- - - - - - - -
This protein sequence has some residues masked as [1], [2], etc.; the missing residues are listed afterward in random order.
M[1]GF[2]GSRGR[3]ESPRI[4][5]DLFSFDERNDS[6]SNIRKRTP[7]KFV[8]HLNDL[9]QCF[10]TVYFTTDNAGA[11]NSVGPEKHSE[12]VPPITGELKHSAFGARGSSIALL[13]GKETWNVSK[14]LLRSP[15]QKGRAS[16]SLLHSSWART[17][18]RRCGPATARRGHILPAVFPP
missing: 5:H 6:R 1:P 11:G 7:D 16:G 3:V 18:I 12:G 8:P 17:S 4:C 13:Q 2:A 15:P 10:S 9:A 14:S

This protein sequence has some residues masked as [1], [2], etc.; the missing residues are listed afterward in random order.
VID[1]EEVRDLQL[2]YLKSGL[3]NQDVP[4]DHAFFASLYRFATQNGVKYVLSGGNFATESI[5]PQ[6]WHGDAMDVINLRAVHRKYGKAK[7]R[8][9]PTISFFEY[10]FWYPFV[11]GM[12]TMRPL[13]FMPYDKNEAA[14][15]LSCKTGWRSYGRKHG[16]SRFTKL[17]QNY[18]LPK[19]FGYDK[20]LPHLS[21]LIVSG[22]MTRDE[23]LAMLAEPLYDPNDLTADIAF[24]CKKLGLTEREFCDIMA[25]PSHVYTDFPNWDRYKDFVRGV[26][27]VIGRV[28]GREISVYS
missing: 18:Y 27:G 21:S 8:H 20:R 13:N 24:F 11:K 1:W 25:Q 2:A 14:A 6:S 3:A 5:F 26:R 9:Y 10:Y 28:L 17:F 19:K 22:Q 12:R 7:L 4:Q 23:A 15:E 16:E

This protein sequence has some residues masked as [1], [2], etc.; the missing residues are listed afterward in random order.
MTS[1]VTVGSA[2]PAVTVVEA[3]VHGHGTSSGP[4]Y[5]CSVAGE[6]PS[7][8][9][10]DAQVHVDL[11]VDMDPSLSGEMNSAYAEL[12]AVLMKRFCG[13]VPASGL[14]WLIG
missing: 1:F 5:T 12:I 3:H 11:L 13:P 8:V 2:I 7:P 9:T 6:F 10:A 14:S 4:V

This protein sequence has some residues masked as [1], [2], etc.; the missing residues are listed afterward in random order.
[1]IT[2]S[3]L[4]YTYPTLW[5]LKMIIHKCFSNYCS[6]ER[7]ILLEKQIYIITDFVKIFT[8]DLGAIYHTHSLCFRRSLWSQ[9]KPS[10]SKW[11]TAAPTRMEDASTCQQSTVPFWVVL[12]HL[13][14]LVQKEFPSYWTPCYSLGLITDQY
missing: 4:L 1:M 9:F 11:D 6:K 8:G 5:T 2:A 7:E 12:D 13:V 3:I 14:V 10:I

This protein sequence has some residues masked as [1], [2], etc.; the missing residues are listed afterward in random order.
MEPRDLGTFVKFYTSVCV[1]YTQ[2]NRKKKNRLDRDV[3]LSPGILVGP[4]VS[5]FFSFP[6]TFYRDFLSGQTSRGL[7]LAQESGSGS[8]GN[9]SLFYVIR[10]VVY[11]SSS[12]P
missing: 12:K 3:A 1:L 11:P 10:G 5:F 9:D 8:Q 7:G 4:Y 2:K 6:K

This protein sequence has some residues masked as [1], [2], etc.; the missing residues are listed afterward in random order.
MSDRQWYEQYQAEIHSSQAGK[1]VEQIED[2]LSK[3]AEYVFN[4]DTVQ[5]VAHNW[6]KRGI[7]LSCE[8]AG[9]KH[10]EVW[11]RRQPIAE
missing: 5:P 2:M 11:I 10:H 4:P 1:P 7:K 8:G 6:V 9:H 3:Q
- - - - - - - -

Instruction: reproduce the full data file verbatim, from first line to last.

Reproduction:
This protein sequence has some residues masked as [1], [2], etc.; the missing residues are listed afterward in random order.
M[1]GF[2]GSRGR[3]ESPRI[4][5]DLFSFDERNDS[6]SNIRKRTP[7]KFV[8]HLNDL[9]QCF[10]TVYFTTDNAGA[11]NSVGPEKHSE[12]VPPITGELKHSAFGARGSSIALL[13]GKETWNVSK[14]LLRSP[15]QKGRAS[16]SLLHSSWART[17][18]RRCGPATARRGHILPAVFPP
missing: 5:H 6:R 1:P 11:G 7:D 16:G 3:V 18:I 12:G 8:P 17:S 4:C 13:Q 2:A 15:P 10:S 9:A 14:S

This protein sequence has some residues masked as [1], [2], etc.; the missing residues are listed afterward in random order.
VID[1]EEVRDLQL[2]YLKSGL[3]NQDVP[4]DHAFFASLYRFATQNGVKYVLSGGNFATESI[5]PQ[6]WHGDAMDVINLRAVHRKYGKAK[7]R[8][9]PTISFFEY[10]FWYPFV[11]GM[12]TMRPL[13]FMPYDKNEAA[14][15]LSCKTGWRSYGRKHG[16]SRFTKL[17]QNY[18]LPK[19]FGYDK[20]LPHLS[21]LIVSG[22]MTRDE[23]LAMLAEPLYDPNDLTADIAF[24]CKKLGLTEREFCDIMA[25]PSHVYTDFPNWDRYKDFVRGV[26][27]VIGRV[28]GREISVYS
missing: 18:Y 27:G 21:S 8:H 20:R 13:N 24:F 11:K 1:W 25:Q 2:A 14:A 6:S 3:A 5:F 26:R 9:Y 10:Y 28:L 17:F 19:K 22:Q 12:R 7:L 4:Q 23:A 15:E 16:E

This protein sequence has some residues masked as [1], [2], etc.; the missing residues are listed afterward in random order.
MTS[1]VTVGSA[2]PAVTVVEA[3]VHGHGTSSGP[4]Y[5]CSVAGE[6]PS[7][8][9][10]DAQVHVDL[11]VDMDPSLSGEMNSAYAEL[12]AVLMKRFCG[13]VPASGL[14]WLIG
missing: 1:F 5:T 12:I 3:H 11:L 13:P 8:V 2:I 7:P 9:T 6:F 10:A 14:S 4:V

This protein sequence has some residues masked as [1], [2], etc.; the missing residues are listed afterward in random order.
[1]IT[2]S[3]L[4]YTYPTLW[5]LKMIIHKCFSNYCS[6]ER[7]ILLEKQIYIITDFVKIFT[8]DLGAIYHTHSLCFRRSLWSQ[9]KPS[10]SKW[11]TAAPTRMEDASTCQQSTVPFWVVL[12]HL[13][14]LVQKEFPSYWTPCYSLGLITDQY
missing: 4:L 1:M 9:F 11:D 6:K 8:G 5:T 2:A 7:E 12:D 13:V 3:I 14:V 10:I

This protein sequence has some residues masked as [1], [2], etc.; the missing residues are listed afterward in random order.
MEPRDLGTFVKFYTSVCV[1]YTQ[2]NRKKKNRLDRDV[3]LSPGILVGP[4]VS[5]FFSFP[6]TFYRDFLSGQTSRGL[7]LAQESGSGS[8]GN[9]SLFYVIR[10]VVY[11]SSS[12]P
missing: 12:K 3:A 1:L 11:P 10:G 5:F 9:D 8:Q 7:G 4:Y 2:K 6:K

This protein sequence has some residues masked as [1], [2], etc.; the missing residues are listed afterward in random order.
MSDRQWYEQYQAEIHSSQAGK[1]VEQIED[2]LSK[3]AEYVFN[4]DTVQ[5]VAHNW[6]KRGI[7]LSCE[8]AG[9]KH[10]EVW[11]RRQPIAE
missing: 5:P 2:M 11:I 10:H 4:P 1:P 7:K 8:G 6:V 9:H 3:Q